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This bold, interesting and detailed model is an instant eye-catcher in any collection and although it suffers from its share of problems you’ll be hard pressed to find mass produced mini-dioramas of this caliber for the price range. It really is a well crafted piece of art and I truly wish Safari would produce more models like it. It not only represents one of the most exciting discoveries of its day but also the work of a highly acclaimed paleoartist. You can’t help but hold your gaze on it, it’s so animated and alive and beautiful to look at. The fact that it will be retired soon means you should probably get it while you can but I’m sure it should remain easy to find for some years to come.

Available from Amazon.com here.

Suchomimus 2014 (Wild Safari by Safari Ltd.)


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The first time I ever heard of Suchomimus was when I saw Jurassic Park 3 and the character Billy said, “It’s a super-predator: Suchomimus, “then Billy uses his hand and mimics the length of the snout and finishes by saying, “the snout.”  The Suchomimus, which means “crocodile mimic” definitely had a pronounced and interesting snout that in a quick glance resembles today crocodiles and alligators, though in reality there are many structural differences.  It lived during the early Cretaceous, in western Africa and was most likely a piscivore, which means it ate primarily fish.  Unfortunately in the world of dinosaur toys, Suchomimus seems to be the middle child in the family of Spinosauride, despite having one of the most complete fossil remains in the family, it is vastly unrepresented for such a unique animal.  With new members of the family being discovered and joining Baryonyx and Spinosaurus, it is nice to see Safari to do a re-sculpt (Suchomimus) before moving on to the next member in the family.

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About the toy:  The Safari model is touching the ground with all for limbs, though it feels subtle, as if the Suchomimus is wading in shallow water, waiting for a fish to swim by.  Suchomimus is 81/2 inches long (10-11 cent.) and 4 inches tall (21 cent.).  The head is turned slightly to the right (if you are looking at it head on), which is a little over two inches off the ground.  The back legs are next to each-other, hips are around three inches off the ground, and the tail levels for a moment then continues higher.  Just before the end of the tail, it tops off at 4 inches off the ground before the tail dips slightly, and curves to the left.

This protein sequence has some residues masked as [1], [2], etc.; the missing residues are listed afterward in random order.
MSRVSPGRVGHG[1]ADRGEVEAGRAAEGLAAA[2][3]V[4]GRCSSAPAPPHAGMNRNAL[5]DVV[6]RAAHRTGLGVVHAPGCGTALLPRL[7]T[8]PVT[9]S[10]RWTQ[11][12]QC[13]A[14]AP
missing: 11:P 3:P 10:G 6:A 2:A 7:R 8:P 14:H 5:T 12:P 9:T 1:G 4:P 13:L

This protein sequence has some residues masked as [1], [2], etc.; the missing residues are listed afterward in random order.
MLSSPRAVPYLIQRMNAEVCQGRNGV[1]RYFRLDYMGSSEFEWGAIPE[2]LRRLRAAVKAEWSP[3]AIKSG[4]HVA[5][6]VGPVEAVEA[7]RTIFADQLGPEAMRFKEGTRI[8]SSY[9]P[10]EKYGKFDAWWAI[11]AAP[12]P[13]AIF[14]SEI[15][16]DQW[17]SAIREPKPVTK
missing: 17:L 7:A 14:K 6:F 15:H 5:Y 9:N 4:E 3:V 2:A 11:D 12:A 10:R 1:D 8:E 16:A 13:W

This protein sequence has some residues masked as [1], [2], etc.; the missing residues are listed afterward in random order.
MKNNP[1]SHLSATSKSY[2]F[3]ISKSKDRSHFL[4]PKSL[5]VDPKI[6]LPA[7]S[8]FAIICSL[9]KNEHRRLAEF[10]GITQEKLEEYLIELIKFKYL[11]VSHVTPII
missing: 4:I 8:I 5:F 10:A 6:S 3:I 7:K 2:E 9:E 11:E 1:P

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The head is really nice with well developed nose and ear holes, and the eyes look nice.  The teeth are partly individual sculpted, with no real gaps in some of the teeth, but they are at different lengths.  The animal is covered in scales that look like a crocodile scales, thay are large and square by the raised ridge along the back, and become rounder and smaller the lower you go on the body. There is a definite contrast in scale size.  Along the spine, is a single line of scutes that again is very crocodilian.

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The neck is short, and you can see the strong shoulder muscles and clear hips with muscles tone underneath the skin.  Yes Suchomimus had neural spines, which are extensions on the vertebra; they were much smaller than Spinosaurus.  The neural spines are most elongated at the rear back of the sacural vertebra which is over the hips and ends half way down the fleshy tail. There is no sail just a raised ridge that makes the animal look bigger. There is even a nice wattle of skin underneath the head and neck.  The arms are long and powerful that end in three fingered hands that are nicely splayed with huge claws.  The feet also have three digits that are spread out distributing its weight nicely.

The colorization is mostly green, orange, and beige.  The ears, nose, inside of the mouth are all pink.  The claws are black.  Along the ridge and top of the animal are green, along with the feet, tail, and outside of the arms and legs.  Along the midsection and underneath are orange/beige.  On one of my models the white for teeth extended a little high onto the gums, but for the most part it is well painted.

Scientific Accuracy: Ok, so there might be a concern, such as the thumb claw should be longer than the other claws on the other two digits.  That was the only issue that I found.  I have no concern on the skin texture looking like a crocodile as no skin impressions have been found for this species that I know of.  The hands are not overly pronated and face inward which is correct, most models get this correct now a days.  In fact, I really can’t find much to complain about, it was researched and done very well.